This paper considers the link between ‘patience’ and investing successfully for the long term. It is based on two interrelated ideas. First, patience differentiates between long-horizon and short-horizon investors. Second, patience must be seen as a depreciating asset. Left unmanaged, patience will erode and lose its value.
The thesis we explore has two components:
- Patience has value, because it: (a) supports the ability to invest for the long term, and (b) allows the maintenance of (initially) losing positions.
- Patience running out is bad, because it: (a) can trigger a value-destructive sale (capitulation), and (b) sends the wrong signals, which can undermine capacity to exercise patience in future.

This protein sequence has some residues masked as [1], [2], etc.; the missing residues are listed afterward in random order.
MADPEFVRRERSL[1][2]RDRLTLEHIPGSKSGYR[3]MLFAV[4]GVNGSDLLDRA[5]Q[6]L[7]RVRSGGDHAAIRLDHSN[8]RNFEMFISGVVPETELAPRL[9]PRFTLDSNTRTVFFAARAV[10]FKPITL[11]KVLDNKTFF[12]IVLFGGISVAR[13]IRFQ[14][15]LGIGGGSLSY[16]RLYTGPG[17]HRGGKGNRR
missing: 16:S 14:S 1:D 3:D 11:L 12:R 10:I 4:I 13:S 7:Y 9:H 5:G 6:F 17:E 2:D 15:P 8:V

We consider an investment that has a high chance of delivering a very handsome return. The only problem is that we don’t know when. The return could materialise tomorrow, or years down the track. What type of investor would pursue such an investment? Clearly, they must have patience. They must not be too concerned with when the payoff might arrive, although they should worry if it will eventually occur. They must be able to stay the course if the payoff is delayed. Being able to pursue such investments opens a class of potentially rewarding opportunities that impatient investors may overlook.